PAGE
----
GhostsWe might have faith or theory or hopes about what comes after death—a 2013 HuffPost/YouGov poll showed forty-five per cent of American adults believe in ghosts, or that the spirits of dead people can come back in certain places and situations; sixty-four per cent believe there’s a life after death. But no one really knows, do they?

Of course there’s always the chance that Halloween truly is a time when magic is possible, that forces beyond our ken are present, that the living and the dead can interact.

Magic, mystery, and the macabre—elements that inspire thoughts of the fantastic, the enchanting, the supernatural, the horrific, that which is not explainable, and so much more involved with the holiday.

When soliciting stories for this anthology, I asked the writers keep that in mind. “Scary” was not necessarily the goal, but is a natural part of the mix. Nor did stories need to adhere to customs associated with the primarily North American Halloween as we know it today. Other—real or imagined—holidays and rituals that coincide with or parallel the Halloween season, or have connections to it could also be themes. Sometimes the fact that it is Halloween became the linchpin of a story.

The remarkable results are contained within. These tales are each a treat; no tricks involved, but there are certainly some very interesting twists. In Laird Barron’s “Black Dog,” a Halloween date in a whistle-stop town leads the protagonist far beyond its Catskills location. A small-town legend combines the sinister spells of a certain silver screen and Halloween in Stephen Graham Jones’s “Thirteen.”

In Dunhaven, Brian Hodge’s isolated town of “We, the Fortunate Bereaved,” Halloween is a school holiday and genuine dark magic occurs on All Hallows Eve. Jonathan Maberry’s “Long Way Home” takes us back to his mysterious town of Pine Deep, Pennsylvania, on Halloween as a soldier returns from war. Brenda Cooper also revisits a fictional site she previously introduced—a truly enchanting place on the other side that is more or less analogous to Laguna Beach, California—in “All Hallows in the High Hills.”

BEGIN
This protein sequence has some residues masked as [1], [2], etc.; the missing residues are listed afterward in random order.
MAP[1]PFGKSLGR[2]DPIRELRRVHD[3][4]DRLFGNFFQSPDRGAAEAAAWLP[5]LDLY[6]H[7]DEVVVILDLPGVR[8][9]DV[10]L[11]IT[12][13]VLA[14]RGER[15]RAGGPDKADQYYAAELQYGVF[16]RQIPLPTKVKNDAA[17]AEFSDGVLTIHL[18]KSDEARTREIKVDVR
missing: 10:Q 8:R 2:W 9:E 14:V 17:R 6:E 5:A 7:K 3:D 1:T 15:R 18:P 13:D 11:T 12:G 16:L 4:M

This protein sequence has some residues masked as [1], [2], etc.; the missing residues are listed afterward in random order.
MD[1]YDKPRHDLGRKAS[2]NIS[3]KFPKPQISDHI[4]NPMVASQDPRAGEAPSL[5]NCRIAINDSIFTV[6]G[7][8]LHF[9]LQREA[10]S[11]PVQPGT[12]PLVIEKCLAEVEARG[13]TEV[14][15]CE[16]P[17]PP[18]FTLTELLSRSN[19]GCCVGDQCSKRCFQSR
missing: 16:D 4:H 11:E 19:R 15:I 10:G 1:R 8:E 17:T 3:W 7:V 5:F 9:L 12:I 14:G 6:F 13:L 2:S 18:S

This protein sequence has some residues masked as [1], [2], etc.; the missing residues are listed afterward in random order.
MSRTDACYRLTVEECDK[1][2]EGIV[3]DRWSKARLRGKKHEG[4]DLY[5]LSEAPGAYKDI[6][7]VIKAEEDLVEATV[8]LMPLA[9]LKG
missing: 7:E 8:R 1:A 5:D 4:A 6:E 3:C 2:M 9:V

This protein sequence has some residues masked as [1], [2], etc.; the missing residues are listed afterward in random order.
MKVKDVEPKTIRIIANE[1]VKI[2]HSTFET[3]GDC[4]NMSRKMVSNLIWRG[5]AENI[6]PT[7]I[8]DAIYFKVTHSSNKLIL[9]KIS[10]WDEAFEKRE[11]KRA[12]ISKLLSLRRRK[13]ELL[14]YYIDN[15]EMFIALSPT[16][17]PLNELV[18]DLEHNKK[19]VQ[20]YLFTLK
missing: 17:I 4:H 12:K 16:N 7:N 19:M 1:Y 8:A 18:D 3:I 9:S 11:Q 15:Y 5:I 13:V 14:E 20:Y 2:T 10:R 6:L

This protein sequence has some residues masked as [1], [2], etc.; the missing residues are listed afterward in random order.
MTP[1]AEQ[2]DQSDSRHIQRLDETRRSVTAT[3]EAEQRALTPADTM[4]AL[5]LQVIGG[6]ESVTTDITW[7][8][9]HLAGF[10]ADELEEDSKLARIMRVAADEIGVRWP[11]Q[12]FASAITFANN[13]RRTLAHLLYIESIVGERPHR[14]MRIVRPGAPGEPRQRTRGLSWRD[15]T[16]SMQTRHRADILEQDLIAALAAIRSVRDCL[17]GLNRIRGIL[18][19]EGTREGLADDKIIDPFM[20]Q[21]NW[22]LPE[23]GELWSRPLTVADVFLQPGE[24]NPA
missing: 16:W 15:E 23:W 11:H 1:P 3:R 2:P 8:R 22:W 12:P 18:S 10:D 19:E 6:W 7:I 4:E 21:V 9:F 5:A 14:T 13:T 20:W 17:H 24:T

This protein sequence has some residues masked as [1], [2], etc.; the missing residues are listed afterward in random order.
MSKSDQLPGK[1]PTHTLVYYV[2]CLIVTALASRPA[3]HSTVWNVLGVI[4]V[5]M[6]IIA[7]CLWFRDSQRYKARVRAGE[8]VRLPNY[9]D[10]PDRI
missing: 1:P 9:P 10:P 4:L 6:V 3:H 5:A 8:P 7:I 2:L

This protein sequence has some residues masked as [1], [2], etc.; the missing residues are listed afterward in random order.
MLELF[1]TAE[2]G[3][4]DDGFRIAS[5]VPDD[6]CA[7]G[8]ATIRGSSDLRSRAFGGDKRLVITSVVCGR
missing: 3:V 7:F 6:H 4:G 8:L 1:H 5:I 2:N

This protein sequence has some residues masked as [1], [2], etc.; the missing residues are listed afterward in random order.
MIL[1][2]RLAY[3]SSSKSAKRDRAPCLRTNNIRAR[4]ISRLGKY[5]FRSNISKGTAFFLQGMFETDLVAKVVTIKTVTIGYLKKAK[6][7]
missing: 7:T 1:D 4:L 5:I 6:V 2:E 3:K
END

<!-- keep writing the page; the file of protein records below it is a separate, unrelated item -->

magic-bookThe season’s thin veil between the living and the dead is gently breached and a soul does some traveling in Melanie and Steve Rasnic Tem’s “Lesser Fires.” “Angelic” by Jay Caselberg also brings a family together for an annual get-together, but one fraught with far more meaning than one relative is aware. A strange multi-generational alliance in 1930s Kansas culminates with a Halloween harvest in Laura Bickle’s “From Dust.”

A modern witch copes with trust issues and Beggars’ Night in Nancy Kilpatrick’s “Trick or Treat.” Another witch manages some challenges of contemporary life by moving into a man’s new home—uninvited and accompanied by her cat—for the month leading up to All Hallows Eve in “For the Removal of Unwanted Guests” by A. C. Wise.

Both Norman Partridge and Carrie Vaughn take monsters whose popular tropes began in 1930s movies and are now connected to Halloween—the mummy and the werewolf—and add their own imaginative components: human trauma and psychosis in Partridge’s “The Mummy’s Heart,” and the World War II Nazi SS in Vaughn’s “Unternehmen Werwolf.” “Pumpkin Head Escapes” by Lawrence Connolly creates an entirely new boogeyman by combining theatrical and Halloween magic.

A visit to a haunted house unexpectedly takes the ghost hunters to a cemetery and a strange encounter in Barbara Roden’s “All Souls Day.” A hospital’s emergency room staff deals with Saturday night, the full moon, Halloween, and the weird in Chelsea Quinn Yarbro’s “Quadruple Whammy.”

In John Shirley’s “And When You Called Us We Came To You,” a young Chinese factory worker making products for the huge commercial U.S. Halloween market calls for aid from those who wait beyond the darkness, and they answer—thousands of miles away amid American teenagers. “Whilst the Night Rejoices Profound and Still” by Caitlín R. Kiernan takes us to a far future, another planet, and a strangely evolved festival with roots in our ancient celebration. Maria V. Snyder’s “The Halloween Men” are enforcers in a strange time and place far different than our own.

I’m sure that our All Hallows Eve brew will help make this a happy Halloween for those who consume it. With some luck—and maybe the casting of a magic spell or two—perhaps Halloween: Magic, Mystery, and the Macabre will become part of the season itself.

Paula Guran
Beltane 2013